Infant Head Flattening: Reshaping the Skull
New parents have plenty to be concerned about, but on top of those daily worries, there is a condition called deformational plagiocephaly – the flattening of the head seen on some young babies. Diagnosed early, this condition is very treatable.
An infant’s skull has open growth sutures. This means the plates and bones of the skull are mobile – they have not yet completely fused together. Also, an infant’s skull tissue is very soft and thin.
Most babies, as much as 75 percent, will lay more on the right side of their head. This repeated, gentle pressure on just one side of the head can create a flattening effect – the back of the head flattens, and the skull moves outward on the opposite side. This is a shifting of the entire skull base and face, and with some children, it can be severe.
DMC Pediatric Plastic Surgery Specialist Dr. Arlene Rozzelle treats this malformation. “It’s important to catch this early,” says Rozzelle. “It’s something pediatricians look for with each appointment.”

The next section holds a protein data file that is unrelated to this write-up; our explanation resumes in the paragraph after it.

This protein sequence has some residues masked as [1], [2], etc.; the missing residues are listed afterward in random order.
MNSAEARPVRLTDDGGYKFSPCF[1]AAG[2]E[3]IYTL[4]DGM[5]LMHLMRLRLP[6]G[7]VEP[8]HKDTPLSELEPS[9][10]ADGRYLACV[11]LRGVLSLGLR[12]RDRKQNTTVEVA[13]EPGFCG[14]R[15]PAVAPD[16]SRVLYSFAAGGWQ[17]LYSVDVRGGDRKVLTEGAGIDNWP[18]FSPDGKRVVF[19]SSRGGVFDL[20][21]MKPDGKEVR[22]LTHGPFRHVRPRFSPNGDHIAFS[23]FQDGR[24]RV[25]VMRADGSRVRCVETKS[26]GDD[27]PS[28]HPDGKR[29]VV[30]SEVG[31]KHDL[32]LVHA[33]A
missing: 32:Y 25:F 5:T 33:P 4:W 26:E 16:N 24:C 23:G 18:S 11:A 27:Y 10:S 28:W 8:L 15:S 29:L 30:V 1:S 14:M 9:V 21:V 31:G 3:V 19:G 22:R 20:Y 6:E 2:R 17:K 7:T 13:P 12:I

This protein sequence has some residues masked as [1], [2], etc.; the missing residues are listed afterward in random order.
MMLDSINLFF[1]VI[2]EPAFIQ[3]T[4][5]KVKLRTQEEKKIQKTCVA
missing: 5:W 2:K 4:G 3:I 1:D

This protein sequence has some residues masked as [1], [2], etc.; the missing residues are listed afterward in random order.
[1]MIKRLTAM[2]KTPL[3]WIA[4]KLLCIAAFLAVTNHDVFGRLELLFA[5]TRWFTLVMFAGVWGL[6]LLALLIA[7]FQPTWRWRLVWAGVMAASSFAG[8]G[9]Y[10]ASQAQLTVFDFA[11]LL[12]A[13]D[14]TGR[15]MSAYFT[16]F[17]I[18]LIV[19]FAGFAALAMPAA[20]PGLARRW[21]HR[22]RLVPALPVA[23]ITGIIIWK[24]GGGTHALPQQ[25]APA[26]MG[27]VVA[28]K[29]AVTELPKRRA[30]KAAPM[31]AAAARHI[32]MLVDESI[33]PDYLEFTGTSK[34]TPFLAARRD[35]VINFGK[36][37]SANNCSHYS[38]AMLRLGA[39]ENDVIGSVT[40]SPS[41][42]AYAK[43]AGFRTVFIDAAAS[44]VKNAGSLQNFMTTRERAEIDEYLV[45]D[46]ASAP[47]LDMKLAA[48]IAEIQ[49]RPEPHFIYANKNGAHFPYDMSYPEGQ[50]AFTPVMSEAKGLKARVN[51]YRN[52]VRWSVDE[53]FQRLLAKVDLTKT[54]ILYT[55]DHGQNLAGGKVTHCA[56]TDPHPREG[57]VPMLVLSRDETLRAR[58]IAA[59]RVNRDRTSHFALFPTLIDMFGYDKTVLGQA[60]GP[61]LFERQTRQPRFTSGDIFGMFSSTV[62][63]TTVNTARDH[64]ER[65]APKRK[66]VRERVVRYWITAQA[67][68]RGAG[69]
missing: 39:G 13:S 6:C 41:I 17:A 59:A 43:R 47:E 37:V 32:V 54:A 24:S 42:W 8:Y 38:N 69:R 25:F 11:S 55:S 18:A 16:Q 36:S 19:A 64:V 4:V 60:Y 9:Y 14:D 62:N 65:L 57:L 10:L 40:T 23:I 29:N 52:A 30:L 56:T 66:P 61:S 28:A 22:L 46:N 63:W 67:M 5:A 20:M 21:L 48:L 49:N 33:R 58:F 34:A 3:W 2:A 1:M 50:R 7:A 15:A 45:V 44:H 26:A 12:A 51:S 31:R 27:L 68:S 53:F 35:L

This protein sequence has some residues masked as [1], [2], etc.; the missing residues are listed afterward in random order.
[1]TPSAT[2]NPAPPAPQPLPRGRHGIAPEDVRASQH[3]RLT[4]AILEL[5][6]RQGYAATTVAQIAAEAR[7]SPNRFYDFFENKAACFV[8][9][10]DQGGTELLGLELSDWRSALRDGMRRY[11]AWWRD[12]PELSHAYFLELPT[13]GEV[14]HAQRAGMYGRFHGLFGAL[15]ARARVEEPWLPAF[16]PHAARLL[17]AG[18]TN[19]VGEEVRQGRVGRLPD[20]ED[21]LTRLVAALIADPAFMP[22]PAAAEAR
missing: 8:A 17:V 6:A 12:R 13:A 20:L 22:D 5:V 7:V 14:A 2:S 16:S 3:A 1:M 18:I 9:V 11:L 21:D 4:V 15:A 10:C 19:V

In some mild cases, it can be treated by getting the baby to lay on their other side, monitoring the shape of the head to make sure it is evening out. This approach must be done early in the infant’s life – after the three-month point, if the asymmetry is still significant, the most effect treatment is to use a molding helmet.
An individualized helmet is created for the child by using a laser scan of the head to create a shape that would be symmetrical. Then, a custom helmet is built that will put gentle pressure when the skull is sticking out, and leaving a space where the skull is flat.
“As the child skull continues to rapidly grow, it has to fill out the area that needs to round out,” says Dr. Rozzelle. “The helmet won’t let it keep growing in the abnormal direction.”
Parents are instructed to keep the helmet on “23/7” – it can be removed for bathing, or special occasions, but since there is no way of knowing when the child is growing, it has to be on when the growth spurt occurs.
The parents we spoke to for this interview found the helmet working out very well – some reporting as much as a 90 percent improvement in just four months. They also reported that the infant did not seem to mind the helmet at all, and it did not interfere with the child’s quality of life.
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